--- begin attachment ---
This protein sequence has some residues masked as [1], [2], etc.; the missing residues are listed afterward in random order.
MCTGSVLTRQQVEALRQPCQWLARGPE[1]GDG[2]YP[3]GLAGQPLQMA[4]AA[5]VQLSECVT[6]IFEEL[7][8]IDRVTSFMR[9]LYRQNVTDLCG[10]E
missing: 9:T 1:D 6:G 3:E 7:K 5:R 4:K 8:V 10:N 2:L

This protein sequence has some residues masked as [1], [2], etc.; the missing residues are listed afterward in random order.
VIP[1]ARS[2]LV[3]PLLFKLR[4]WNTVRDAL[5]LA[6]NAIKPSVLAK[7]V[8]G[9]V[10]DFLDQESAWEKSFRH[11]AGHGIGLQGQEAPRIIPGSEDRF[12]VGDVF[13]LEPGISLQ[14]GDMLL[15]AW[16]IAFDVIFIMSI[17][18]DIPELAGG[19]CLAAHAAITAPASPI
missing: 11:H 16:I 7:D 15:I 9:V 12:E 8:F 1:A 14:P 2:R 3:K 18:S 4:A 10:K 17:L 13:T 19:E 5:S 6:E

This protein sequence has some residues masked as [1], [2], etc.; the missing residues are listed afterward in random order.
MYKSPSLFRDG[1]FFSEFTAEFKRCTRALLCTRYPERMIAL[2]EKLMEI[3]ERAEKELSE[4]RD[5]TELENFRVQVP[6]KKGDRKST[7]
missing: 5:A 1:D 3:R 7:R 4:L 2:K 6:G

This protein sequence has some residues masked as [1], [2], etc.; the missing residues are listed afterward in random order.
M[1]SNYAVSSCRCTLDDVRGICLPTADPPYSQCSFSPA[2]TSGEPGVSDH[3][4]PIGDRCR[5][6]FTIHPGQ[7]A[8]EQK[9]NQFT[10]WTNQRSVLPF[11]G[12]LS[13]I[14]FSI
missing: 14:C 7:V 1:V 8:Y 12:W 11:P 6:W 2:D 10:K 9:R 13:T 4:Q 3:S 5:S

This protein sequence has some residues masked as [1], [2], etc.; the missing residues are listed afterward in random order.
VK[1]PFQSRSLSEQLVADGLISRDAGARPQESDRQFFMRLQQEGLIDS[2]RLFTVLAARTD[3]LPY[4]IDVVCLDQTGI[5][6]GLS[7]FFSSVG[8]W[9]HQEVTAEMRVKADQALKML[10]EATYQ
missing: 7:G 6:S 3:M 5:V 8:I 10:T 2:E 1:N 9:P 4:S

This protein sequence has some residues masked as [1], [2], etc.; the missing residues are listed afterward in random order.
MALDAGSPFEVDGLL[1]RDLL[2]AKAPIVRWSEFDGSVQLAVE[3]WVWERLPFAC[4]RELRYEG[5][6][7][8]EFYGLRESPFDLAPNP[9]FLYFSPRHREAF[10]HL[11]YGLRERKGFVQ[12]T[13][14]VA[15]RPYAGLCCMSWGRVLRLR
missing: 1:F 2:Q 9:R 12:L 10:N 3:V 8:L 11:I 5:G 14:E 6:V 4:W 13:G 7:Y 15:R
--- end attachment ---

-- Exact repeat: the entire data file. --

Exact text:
This protein sequence has some residues masked as [1], [2], etc.; the missing residues are listed afterward in random order.
MCTGSVLTRQQVEALRQPCQWLARGPE[1]GDG[2]YP[3]GLAGQPLQMA[4]AA[5]VQLSECVT[6]IFEEL[7][8]IDRVTSFMR[9]LYRQNVTDLCG[10]E
missing: 9:T 1:D 6:G 3:E 7:K 5:R 4:K 8:V 10:N 2:L

This protein sequence has some residues masked as [1], [2], etc.; the missing residues are listed afterward in random order.
VIP[1]ARS[2]LV[3]PLLFKLR[4]WNTVRDAL[5]LA[6]NAIKPSVLAK[7]V[8]G[9]V[10]DFLDQESAWEKSFRH[11]AGHGIGLQGQEAPRIIPGSEDRF[12]VGDVF[13]LEPGISLQ[14]GDMLL[15]AW[16]IAFDVIFIMSI[17][18]DIPELAGG[19]CLAAHAAITAPASPI
missing: 11:H 16:I 7:D 15:I 9:V 12:E 8:F 1:A 14:P 2:R 3:K 18:S 4:A 10:K 17:L 13:T 19:E 5:S 6:E

This protein sequence has some residues masked as [1], [2], etc.; the missing residues are listed afterward in random order.
MYKSPSLFRDG[1]FFSEFTAEFKRCTRALLCTRYPERMIAL[2]EKLMEI[3]ERAEKELSE[4]RD[5]TELENFRVQVP[6]KKGDRKST[7]
missing: 5:A 1:D 3:R 7:R 4:L 2:K 6:G

This protein sequence has some residues masked as [1], [2], etc.; the missing residues are listed afterward in random order.
M[1]SNYAVSSCRCTLDDVRGICLPTADPPYSQCSFSPA[2]TSGEPGVSDH[3][4]PIGDRCR[5][6]FTIHPGQ[7]A[8]EQK[9]NQFT[10]WTNQRSVLPF[11]G[12]LS[13]I[14]FSI
missing: 14:C 7:V 1:V 8:Y 12:W 11:P 6:W 2:D 10:K 9:R 13:T 4:Q 3:S 5:S

This protein sequence has some residues masked as [1], [2], etc.; the missing residues are listed afterward in random order.
VK[1]PFQSRSLSEQLVADGLISRDAGARPQESDRQFFMRLQQEGLIDS[2]RLFTVLAARTD[3]LPY[4]IDVVCLDQTGI[5][6]GLS[7]FFSSVG[8]W[9]HQEVTAEMRVKADQALKML[10]EATYQ
missing: 7:G 6:S 3:M 5:V 8:I 10:T 2:E 1:N 9:P 4:S

This protein sequence has some residues masked as [1], [2], etc.; the missing residues are listed afterward in random order.
MALDAGSPFEVDGLL[1]RDLL[2]AKAPIVRWSEFDGSVQLAVE[3]WVWERLPFAC[4]RELRYEG[5][6][7][8]EFYGLRESPFDLAPNP[9]FLYFSPRHREAF[10]HL[11]YGLRERKGFVQ[12]T[13][14]VA[15]RPYAGLCCMSWGRVLRLR
missing: 1:F 2:Q 9:R 12:L 10:N 3:V 8:L 11:I 5:G 14:E 6:V 4:W 13:G 7:Y 15:R